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Procedure : 2010/2102(INI)
Document stages in plenary
Document selected : A7-0027/2011

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Debates :

PV 07/03/2011 - 25
CRE 07/03/2011 - 25

Votes :

PV 08/03/2011 - 9.8
Explanations of votes
Explanations of votes

Texts adopted :


Monday, 7 March 2011 - Strasbourg OJ edition

25. Cooperating with developing countries on promoting good governance in tax matters (short presentation)
Video of the speeches

  President. – The next item is the report by Mrs Joly, on behalf of the Committee on Development, on Tax and development – Cooperating with developing countries on promoting good governance in tax matters (2010/2101(INI)) (A7-0027/2011).


  Eva Joly, rapporteur.(FR) Mr President, Commissioner, ladies and gentlemen, it is with some satisfaction that I present this report on tax and development to you tonight.

It represents an important stage in a battle that began a long time ago, which I am now pursuing in the European Parliament. I would like to thank my colleagues in the Committee on Development, with whom the work has been extremely productive. I hope that it will find confirmation during tomorrow’s votes.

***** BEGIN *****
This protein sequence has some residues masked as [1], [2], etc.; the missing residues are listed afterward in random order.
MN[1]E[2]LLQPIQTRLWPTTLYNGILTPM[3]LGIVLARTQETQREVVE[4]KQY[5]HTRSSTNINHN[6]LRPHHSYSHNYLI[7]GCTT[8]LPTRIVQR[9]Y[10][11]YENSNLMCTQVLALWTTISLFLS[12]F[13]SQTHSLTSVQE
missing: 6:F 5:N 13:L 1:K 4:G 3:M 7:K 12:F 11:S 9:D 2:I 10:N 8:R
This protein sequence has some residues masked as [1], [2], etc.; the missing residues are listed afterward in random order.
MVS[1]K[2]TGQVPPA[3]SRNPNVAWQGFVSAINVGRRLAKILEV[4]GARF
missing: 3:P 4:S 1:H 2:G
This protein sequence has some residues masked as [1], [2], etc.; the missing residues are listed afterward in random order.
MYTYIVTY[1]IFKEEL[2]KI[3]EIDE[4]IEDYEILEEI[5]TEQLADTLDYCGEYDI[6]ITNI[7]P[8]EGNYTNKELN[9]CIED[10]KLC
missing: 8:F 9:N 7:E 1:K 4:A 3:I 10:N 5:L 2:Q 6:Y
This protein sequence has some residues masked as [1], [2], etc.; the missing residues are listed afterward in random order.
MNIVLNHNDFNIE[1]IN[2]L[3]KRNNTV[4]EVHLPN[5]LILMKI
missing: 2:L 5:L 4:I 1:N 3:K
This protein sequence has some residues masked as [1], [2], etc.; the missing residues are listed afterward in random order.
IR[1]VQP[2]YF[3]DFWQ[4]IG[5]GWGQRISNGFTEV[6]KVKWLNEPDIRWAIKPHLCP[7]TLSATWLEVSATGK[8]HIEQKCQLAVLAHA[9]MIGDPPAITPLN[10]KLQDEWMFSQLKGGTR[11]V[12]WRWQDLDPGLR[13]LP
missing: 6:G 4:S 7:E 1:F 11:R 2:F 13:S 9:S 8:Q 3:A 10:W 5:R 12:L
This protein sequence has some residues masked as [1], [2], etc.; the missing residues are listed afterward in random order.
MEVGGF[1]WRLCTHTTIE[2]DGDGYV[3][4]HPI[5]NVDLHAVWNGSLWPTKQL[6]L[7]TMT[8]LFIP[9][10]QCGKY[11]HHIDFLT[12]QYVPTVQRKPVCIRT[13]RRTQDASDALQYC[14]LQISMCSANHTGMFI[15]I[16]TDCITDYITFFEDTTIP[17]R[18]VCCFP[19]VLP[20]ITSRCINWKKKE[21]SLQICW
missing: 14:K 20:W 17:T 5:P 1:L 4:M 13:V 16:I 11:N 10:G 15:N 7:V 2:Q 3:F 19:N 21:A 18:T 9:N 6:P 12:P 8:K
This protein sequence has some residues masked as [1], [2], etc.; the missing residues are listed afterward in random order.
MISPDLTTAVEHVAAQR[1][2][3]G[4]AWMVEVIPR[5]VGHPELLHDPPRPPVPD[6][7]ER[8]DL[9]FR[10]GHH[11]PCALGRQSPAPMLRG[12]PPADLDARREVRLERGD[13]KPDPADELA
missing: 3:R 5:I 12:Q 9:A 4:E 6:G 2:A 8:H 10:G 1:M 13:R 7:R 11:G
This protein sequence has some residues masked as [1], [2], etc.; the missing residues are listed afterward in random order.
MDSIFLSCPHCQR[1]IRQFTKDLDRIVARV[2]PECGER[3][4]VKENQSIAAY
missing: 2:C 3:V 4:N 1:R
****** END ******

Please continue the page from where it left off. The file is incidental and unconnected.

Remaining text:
Developing countries have been very badly hit by the financial and economic crisis and the rising prices of agricultural materials and now need substantial new sources of funding more than ever. Amid this context of global crisis, tax revenue, which is the oldest source of development funding, is a major issue and a genuine challenge.

Effective taxation systems not only provide funding for vital public services. By promoting the transparent, responsible use of government revenue, they are also one of the foundations of a responsible democracy. Contributing towards raising equitable, progressive and transparent taxes should in no way lead to removing or reducing official development assistance (ODA). It should not provide a further excuse for Member States that are increasingly inclined to reduce their share of GDP which is devoted to ODA.